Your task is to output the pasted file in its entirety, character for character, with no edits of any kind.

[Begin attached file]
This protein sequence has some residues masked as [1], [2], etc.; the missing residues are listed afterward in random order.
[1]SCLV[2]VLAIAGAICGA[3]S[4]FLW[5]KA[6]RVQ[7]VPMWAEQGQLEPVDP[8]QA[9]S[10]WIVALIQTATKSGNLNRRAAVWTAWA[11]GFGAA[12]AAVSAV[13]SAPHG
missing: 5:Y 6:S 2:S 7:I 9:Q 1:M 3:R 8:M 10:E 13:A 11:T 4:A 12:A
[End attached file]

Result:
This protein sequence has some residues masked as [1], [2], etc.; the missing residues are listed afterward in random order.
[1]SCLV[2]VLAIAGAICGA[3]S[4]FLW[5]KA[6]RVQ[7]VPMWAEQGQLEPVDP[8]QA[9]S[10]WIVALIQTATKSGNLNRRAAVWTAWA[11]GFGAA[12]AAVSAV[13]SAPHG
missing: 5:Y 6:S 2:S 7:I 9:Q 1:M 3:R 8:M 10:E 13:A 11:T 4:A 12:A